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Movie Reviews : Trite and Tedious, 'All's Fair . . .' Isn't

February 07, 1989|KEVIN THOMAS

"All's Fair . . ." (at selected theaters) is such a dismal comedy that not even Sally Kellerman's style and panache can salvage it. Kellerman plays the elegant estranged wife of an obnoxious, military-minded candy manufacturer (George Segal) who insists that his corporate staffers, armed with paint guns, join him in war games every weekend as a test of their mettle.

When Kellerman learns that a young executive (Jennifer Edwards) is blocked from a vice presidency because she's a woman and therefore effectively barred from participating in the games, Kellerman rallies to her cause. Edwards rounds up some women friends, and Kellerman hires a mercenary (Lou Ferrigno) to get them in shape to declare war on Segal and his guys, including Robert Carradine as Edwards' competition for the vice president slot.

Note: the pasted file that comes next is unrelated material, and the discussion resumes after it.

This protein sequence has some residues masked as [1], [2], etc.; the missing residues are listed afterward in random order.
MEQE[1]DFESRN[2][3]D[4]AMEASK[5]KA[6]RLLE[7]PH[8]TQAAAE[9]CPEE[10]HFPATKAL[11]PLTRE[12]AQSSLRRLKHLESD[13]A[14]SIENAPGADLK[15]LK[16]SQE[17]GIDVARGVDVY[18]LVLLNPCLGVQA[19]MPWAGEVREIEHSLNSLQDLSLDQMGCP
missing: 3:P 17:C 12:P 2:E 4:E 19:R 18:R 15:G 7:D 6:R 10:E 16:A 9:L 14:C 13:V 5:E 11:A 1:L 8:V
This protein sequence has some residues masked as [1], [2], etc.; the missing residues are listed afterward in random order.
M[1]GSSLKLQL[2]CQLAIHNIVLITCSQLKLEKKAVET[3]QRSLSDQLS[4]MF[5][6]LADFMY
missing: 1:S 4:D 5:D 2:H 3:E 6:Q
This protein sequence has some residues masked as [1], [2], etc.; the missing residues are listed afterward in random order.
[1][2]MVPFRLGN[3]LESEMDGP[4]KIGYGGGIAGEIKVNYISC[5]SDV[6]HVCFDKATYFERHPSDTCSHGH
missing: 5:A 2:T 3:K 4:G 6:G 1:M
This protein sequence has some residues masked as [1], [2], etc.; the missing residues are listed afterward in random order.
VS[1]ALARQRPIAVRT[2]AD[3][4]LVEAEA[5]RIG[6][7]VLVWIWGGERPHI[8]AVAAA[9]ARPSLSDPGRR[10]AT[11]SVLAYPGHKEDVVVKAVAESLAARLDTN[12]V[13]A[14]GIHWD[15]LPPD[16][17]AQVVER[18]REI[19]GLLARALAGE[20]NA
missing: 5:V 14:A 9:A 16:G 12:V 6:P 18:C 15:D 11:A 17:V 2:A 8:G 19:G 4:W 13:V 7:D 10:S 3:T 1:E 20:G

A quartet of writers and director Rocky Lang create only tedium with their protracted battle of the sexes. In such dire circumstances, only Kellerman is able to make an impression. "All's Fair . . ." (rated PG-13 for language), which has terrible sound and lighting, is really wretched business.

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